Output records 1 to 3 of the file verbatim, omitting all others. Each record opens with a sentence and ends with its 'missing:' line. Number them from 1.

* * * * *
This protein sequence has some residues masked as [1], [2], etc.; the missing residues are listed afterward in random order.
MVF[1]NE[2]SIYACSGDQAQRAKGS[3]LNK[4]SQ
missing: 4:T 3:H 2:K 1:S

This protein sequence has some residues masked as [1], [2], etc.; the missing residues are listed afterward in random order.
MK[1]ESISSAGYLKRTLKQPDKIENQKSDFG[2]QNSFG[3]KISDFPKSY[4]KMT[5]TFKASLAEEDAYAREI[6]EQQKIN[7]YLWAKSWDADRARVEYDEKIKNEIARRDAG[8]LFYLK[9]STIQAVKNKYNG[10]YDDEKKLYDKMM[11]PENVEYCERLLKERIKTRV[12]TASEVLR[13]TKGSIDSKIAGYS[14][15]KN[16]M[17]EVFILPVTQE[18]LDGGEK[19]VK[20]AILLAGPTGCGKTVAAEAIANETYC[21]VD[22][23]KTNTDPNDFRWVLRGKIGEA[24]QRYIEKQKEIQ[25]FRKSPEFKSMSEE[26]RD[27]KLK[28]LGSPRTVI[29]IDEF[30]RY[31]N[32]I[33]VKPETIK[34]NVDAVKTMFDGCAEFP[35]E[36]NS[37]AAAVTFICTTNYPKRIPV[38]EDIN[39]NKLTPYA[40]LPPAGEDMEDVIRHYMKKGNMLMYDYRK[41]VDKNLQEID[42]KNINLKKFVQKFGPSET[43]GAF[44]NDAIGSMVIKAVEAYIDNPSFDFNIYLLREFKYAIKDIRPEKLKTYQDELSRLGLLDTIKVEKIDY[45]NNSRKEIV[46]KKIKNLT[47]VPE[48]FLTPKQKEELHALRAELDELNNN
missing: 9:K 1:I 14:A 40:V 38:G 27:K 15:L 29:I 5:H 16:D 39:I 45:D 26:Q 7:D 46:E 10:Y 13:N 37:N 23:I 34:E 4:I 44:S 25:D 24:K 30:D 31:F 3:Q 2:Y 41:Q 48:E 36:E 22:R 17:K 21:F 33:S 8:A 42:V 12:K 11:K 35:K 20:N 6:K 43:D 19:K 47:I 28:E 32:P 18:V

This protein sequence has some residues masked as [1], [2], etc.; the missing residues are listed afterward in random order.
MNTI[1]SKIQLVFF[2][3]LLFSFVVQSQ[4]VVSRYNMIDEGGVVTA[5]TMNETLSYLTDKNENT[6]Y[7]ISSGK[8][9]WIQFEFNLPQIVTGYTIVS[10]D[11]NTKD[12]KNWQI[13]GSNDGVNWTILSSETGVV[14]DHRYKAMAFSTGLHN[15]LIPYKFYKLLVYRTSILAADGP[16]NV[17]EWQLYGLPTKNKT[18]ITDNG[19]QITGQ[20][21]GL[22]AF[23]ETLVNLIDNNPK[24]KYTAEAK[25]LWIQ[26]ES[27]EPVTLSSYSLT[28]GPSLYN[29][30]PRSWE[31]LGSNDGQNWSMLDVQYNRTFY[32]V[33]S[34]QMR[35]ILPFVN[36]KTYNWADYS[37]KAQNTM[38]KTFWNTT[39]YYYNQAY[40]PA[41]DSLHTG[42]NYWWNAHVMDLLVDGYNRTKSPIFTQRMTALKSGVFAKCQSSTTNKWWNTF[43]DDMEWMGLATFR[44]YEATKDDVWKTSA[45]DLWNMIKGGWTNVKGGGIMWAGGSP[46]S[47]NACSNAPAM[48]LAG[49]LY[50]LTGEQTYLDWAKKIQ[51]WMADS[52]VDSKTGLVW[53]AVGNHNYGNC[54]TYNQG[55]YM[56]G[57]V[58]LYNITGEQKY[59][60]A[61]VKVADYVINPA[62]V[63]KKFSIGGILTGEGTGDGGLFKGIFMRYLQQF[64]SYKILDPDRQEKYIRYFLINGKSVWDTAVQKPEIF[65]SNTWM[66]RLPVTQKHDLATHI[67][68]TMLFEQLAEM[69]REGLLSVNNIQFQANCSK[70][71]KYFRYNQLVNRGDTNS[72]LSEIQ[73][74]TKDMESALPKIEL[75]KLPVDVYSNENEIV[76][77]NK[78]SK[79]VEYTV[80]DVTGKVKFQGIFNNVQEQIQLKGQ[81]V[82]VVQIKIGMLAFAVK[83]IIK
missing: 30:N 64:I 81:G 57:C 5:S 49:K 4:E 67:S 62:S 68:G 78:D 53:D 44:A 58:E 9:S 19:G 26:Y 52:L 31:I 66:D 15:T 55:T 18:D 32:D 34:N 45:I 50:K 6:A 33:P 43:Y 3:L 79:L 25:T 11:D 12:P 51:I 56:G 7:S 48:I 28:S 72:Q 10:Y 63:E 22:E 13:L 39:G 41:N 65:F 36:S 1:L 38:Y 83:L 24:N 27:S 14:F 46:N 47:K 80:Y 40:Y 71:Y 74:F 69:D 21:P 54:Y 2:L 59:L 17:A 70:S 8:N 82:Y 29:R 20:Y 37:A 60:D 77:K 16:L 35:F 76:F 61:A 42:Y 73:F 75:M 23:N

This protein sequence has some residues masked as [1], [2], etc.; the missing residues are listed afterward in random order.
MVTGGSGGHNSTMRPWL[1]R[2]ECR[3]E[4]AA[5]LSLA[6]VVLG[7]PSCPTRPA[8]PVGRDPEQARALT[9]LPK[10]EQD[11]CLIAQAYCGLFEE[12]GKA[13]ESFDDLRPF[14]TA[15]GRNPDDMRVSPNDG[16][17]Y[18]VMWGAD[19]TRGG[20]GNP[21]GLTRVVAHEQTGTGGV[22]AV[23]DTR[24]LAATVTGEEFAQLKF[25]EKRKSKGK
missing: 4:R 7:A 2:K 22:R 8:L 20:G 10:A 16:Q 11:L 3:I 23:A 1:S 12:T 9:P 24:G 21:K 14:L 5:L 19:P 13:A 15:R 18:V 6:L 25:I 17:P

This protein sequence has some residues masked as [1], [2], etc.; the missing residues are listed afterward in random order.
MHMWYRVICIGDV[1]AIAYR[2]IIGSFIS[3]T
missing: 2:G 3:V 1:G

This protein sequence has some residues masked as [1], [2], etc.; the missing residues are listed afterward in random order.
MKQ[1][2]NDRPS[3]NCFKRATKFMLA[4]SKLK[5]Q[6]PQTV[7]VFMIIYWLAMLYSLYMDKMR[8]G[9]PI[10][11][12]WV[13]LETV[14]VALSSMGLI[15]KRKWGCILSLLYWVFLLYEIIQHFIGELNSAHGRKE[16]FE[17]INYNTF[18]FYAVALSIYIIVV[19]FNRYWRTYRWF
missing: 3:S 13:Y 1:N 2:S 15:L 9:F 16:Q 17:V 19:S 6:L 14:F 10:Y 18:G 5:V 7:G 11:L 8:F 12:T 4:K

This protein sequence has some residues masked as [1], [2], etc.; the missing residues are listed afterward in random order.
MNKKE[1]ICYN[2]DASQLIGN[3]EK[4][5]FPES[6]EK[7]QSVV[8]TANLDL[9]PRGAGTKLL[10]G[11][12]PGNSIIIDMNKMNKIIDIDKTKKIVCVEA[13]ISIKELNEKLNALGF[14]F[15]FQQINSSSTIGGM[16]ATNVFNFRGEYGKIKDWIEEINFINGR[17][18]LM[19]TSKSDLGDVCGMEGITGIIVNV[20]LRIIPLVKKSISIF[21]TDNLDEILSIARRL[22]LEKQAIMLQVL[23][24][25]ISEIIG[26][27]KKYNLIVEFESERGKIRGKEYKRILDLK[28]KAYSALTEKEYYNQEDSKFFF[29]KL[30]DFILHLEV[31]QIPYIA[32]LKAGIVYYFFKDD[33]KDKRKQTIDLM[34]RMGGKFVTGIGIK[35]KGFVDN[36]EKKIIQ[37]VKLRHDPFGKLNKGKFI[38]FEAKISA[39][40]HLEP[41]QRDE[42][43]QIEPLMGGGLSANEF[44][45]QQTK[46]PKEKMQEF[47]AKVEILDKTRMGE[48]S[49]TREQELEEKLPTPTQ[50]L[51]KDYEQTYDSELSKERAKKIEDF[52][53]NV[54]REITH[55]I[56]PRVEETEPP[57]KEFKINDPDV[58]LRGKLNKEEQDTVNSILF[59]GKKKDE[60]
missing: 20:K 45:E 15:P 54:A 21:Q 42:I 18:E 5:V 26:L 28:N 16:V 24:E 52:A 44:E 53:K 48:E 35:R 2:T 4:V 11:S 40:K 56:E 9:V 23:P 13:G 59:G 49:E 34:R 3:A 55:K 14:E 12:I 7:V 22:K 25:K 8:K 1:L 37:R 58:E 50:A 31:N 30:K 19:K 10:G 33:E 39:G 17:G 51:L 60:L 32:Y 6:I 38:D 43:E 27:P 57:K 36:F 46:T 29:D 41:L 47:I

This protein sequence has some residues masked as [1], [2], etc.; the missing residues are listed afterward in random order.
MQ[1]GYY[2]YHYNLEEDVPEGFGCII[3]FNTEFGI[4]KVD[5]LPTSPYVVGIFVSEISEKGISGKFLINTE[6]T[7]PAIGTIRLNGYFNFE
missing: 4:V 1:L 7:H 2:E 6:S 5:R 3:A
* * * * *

This protein sequence has some residues masked as [1], [2], etc.; the missing residues are listed afterward in random order.
MVF[1]NE[2]SIYACSGDQAQRAKGS[3]LNK[4]SQ
missing: 4:T 3:H 2:K 1:S

This protein sequence has some residues masked as [1], [2], etc.; the missing residues are listed afterward in random order.
MK[1]ESISSAGYLKRTLKQPDKIENQKSDFG[2]QNSFG[3]KISDFPKSY[4]KMT[5]TFKASLAEEDAYAREI[6]EQQKIN[7]YLWAKSWDADRARVEYDEKIKNEIARRDAG[8]LFYLK[9]STIQAVKNKYNG[10]YDDEKKLYDKMM[11]PENVEYCERLLKERIKTRV[12]TASEVLR[13]TKGSIDSKIAGYS[14][15]KN[16]M[17]EVFILPVTQE[18]LDGGEK[19]VK[20]AILLAGPTGCGKTVAAEAIANETYC[21]VD[22][23]KTNTDPNDFRWVLRGKIGEA[24]QRYIEKQKEIQ[25]FRKSPEFKSMSEE[26]RD[27]KLK[28]LGSPRTVI[29]IDEF[30]RY[31]N[32]I[33]VKPETIK[34]NVDAVKTMFDGCAEFP[35]E[36]NS[37]AAAVTFICTTNYPKRIPV[38]EDIN[39]NKLTPYA[40]LPPAGEDMEDVIRHYMKKGNMLMYDYRK[41]VDKNLQEID[42]KNINLKKFVQKFGPSET[43]GAF[44]NDAIGSMVIKAVEAYIDNPSFDFNIYLLREFKYAIKDIRPEKLKTYQDELSRLGLLDTIKVEKIDY[45]NNSRKEIV[46]KKIKNLT[47]VPE[48]FLTPKQKEELHALRAELDELNNN
missing: 9:K 1:I 14:A 40:V 38:G 27:K 15:L 29:I 5:H 16:D 39:I 45:D 26:Q 7:D 46:E 10:Y 13:N 37:N 23:I 34:E 4:I 44:S 25:D 24:K 30:D 31:F 3:Q 2:Y 41:Q 48:E 36:E 22:R 17:K 21:F 33:S 8:A 42:V 12:K 11:K 35:K 20:N 6:K 43:D 19:K 47:I 28:E 32:P 18:V

This protein sequence has some residues masked as [1], [2], etc.; the missing residues are listed afterward in random order.
MNTI[1]SKIQLVFF[2][3]LLFSFVVQSQ[4]VVSRYNMIDEGGVVTA[5]TMNETLSYLTDKNENT[6]Y[7]ISSGK[8][9]WIQFEFNLPQIVTGYTIVS[10]D[11]NTKD[12]KNWQI[13]GSNDGVNWTILSSETGVV[14]DHRYKAMAFSTGLHN[15]LIPYKFYKLLVYRTSILAADGP[16]NV[17]EWQLYGLPTKNKT[18]ITDNG[19]QITGQ[20][21]GL[22]AF[23]ETLVNLIDNNPK[24]KYTAEAK[25]LWIQ[26]ES[27]EPVTLSSYSLT[28]GPSLYN[29][30]PRSWE[31]LGSNDGQNWSMLDVQYNRTFY[32]V[33]S[34]QMR[35]ILPFVN[36]KTYNWADYS[37]KAQNTM[38]KTFWNTT[39]YYYNQAY[40]PA[41]DSLHTG[42]NYWWNAHVMDLLVDGYNRTKSPIFTQRMTALKSGVFAKCQSSTTNKWWNTF[43]DDMEWMGLATFR[44]YEATKDDVWKTSA[45]DLWNMIKGGWTNVKGGGIMWAGGSP[46]S[47]NACSNAPAM[48]LAG[49]LY[50]LTGEQTYLDWAKKIQ[51]WMADS[52]VDSKTGLVW[53]AVGNHNYGNC[54]TYNQG[55]YM[56]G[57]V[58]LYNITGEQKY[59][60]A[61]VKVADYVINPA[62]V[63]KKFSIGGILTGEGTGDGGLFKGIFMRYLQQF[64]SYKILDPDRQEKYIRYFLINGKSVWDTAVQKPEIF[65]SNTWM[66]RLPVTQKHDLATHI[67][68]TMLFEQLAEM[69]REGLLSVNNIQFQANCSK[70][71]KYFRYNQLVNRGDTNS[72]LSEIQ[73][74]TKDMESALPKIEL[75]KLPVDVYSNENEIV[76][77]NK[78]SK[79]VEYTV[80]DVTGKVKFQGIFNNVQEQIQLKGQ[81]V[82]VVQIKIGMLAFAVK[83]IIK
missing: 30:N 64:I 81:G 57:C 5:S 49:K 4:E 67:S 62:S 68:G 78:D 53:D 44:A 58:E 9:S 19:G 26:Y 52:L 31:I 66:D 15:T 55:T 18:D 32:D 34:N 45:I 50:K 6:A 33:P 43:Y 3:L 79:L 25:T 11:D 12:P 51:I 56:G 7:S 48:I 28:S 72:Q 10:Y 63:E 22:E 13:L 39:G 41:N 65:F 36:S 1:L 38:Y 83:L 24:N 27:S 14:F 46:N 47:K 80:Y 40:Y 71:Y 74:F 69:D 21:P 54:Y 2:L 59:L 17:A 70:S 8:N 82:Y 29:R 20:Y 37:A 60:D 77:K 16:L 35:F 76:F 61:A 42:Y 73:F 75:M 23:N